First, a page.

The IRS reasoned that treating the Scenario 1 Business Combination as a separate tax-free transaction is consistent with the underlying purpose of section 351. Its purpose is to allow taxpayers to incorporate a business without imposition of income tax, and that is what happens in Scenario 1 – Parent contributes a business to Distributing, and Distributing operates it afterwards. 

Situation 2 – subsidiary pays dividend, parent transfers assets to subsidiary then spins off subsidiary

Situation 2 also involves Parent, Distributing and Controlled. Distributing plans to distribute all of the stock of Controlled to Parent, Distributing’s sole shareholder. 

First, however, Distributing transfers assets to Parent (the Pre-Spin Distribution). Then Parent transfers assets to Distributing (the Pre-spin Contribution). Distributing then distributes all of the stock of Controlled to Parent, its sole shareholder (the Spin-off Distribution). 

The IRS held that the Pre-Spin Distribution in Scenario 2 is treated as part of the same transaction as the Pre-Spin Contribution and the Spin-off Distribution. This provides a generally unfavorable tax result – Distributing would recognize gain on the Pre-Spin Contribution based on the excess of the fair market value of the contributed property over its tax basis, up to the amount of the Pre-Spin Distribution.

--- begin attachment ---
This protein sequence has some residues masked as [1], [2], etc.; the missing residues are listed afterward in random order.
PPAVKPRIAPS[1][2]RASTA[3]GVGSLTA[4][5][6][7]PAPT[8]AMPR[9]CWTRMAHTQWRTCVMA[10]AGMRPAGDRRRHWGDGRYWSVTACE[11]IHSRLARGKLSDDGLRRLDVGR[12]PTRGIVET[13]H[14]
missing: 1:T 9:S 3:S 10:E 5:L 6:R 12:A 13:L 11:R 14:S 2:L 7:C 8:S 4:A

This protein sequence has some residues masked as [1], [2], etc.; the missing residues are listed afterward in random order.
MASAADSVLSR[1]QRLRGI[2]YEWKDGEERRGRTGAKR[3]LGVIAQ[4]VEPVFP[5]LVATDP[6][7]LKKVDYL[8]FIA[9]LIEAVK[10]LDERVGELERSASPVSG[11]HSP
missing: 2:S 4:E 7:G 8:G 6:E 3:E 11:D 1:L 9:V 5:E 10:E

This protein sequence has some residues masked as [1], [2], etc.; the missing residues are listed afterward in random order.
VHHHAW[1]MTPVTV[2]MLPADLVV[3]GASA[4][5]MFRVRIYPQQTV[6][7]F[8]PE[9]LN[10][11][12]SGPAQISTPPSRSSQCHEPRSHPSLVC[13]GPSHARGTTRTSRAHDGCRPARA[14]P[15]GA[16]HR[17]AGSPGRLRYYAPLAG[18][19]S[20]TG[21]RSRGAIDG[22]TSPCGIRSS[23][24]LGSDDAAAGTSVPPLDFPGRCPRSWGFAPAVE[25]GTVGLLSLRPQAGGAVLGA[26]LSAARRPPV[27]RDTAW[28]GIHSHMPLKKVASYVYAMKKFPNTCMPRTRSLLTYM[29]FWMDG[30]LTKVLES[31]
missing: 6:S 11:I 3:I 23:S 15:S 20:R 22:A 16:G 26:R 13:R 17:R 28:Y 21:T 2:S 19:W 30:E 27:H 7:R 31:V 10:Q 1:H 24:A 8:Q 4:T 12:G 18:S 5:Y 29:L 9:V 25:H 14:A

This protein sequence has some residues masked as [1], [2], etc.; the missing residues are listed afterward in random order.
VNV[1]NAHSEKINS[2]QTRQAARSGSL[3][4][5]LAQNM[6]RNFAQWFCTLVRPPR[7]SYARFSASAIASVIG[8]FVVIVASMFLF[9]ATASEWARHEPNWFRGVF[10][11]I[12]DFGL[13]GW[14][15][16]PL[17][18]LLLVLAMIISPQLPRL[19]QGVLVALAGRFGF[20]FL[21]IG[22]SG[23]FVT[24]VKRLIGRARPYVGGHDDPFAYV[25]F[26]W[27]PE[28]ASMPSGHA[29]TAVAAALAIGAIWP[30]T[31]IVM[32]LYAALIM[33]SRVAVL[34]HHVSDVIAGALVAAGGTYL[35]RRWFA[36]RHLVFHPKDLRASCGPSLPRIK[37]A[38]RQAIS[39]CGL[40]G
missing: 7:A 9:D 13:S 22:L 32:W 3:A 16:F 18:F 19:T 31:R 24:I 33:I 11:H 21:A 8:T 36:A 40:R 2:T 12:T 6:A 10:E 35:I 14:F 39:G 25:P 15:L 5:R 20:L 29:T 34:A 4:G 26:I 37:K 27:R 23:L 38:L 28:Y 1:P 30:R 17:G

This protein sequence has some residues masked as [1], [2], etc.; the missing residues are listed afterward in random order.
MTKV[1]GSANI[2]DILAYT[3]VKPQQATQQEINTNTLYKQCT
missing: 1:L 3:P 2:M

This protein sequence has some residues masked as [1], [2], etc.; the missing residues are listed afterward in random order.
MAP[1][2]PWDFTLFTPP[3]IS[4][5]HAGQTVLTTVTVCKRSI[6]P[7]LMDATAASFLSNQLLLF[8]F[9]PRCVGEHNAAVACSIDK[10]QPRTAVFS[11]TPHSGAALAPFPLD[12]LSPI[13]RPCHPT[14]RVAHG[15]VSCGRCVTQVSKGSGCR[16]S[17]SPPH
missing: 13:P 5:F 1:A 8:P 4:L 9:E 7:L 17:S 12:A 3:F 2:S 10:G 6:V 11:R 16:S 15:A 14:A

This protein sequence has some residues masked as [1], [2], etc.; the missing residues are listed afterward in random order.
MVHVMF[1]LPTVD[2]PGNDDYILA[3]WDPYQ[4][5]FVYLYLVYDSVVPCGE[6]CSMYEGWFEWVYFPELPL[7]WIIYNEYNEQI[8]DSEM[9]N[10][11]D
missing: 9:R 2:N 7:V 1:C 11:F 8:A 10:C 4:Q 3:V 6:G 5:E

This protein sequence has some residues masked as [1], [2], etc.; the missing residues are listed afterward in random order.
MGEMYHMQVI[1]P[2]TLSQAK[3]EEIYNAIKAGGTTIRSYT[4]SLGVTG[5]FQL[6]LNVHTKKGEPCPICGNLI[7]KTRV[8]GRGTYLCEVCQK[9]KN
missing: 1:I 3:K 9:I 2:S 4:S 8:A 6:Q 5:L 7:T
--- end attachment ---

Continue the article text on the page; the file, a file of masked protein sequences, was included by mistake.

The Spin-off may otherwise qualify as a tax-free spin-off under section 355 and a reorganization under section 368(a)(1)(D). In tax parlance, the Pre-Spin Distribution is treated as ‘boot’ in the reorganization, which triggers the recognition of gain described above. 

If the contrary result applied—separate transaction treatment—the Pre-Spin Distribution could be treated as a dividend or a return of capital. Although dividends generally are taxable, in little or no tax might result from dividend characterization in Situation 2 based on considerations such as the elimination of dividends between members of an affiliated group of companies filing a consolidated federal income tax return in a domestic context, or because of tax treaties in a cross-border context. Accordingly, the IRS’ conclusion that single transaction treatment applies may provide a taxpayer-unfavorable result.  

The IRS’ reasoning in Scenario 2 was based on a line of Tax Court cases. Based on the statutory language and legislative history, the decisions in these cases concluded that the corporate reorganization boot rules apply to any distribution in pursuance of a reorganization, in lieu of the general corporate distribution provisions that apply to dividend and return of capital distributions in non-reorganization contexts.  


Rev. Rul. 2017-09 adds some certainty to a gray area of the tax law – North-South transactions. Although some North-South issues remain in the gray area, the IRS has provided clear guidance for two specific situations. The tax-free result in this ruling’s Situation 1 will help many companies successfully structure tax-free spin-offs. The gain recognition result in Situation 2 can also help companies decide on how to structure their corporate transactions, even though the IRS’ conclusion in Situation 2 is an often undesirable tax result. If your company is structuring a spin-off or reorganization, it should consult with a tax advisor with expertise in this area.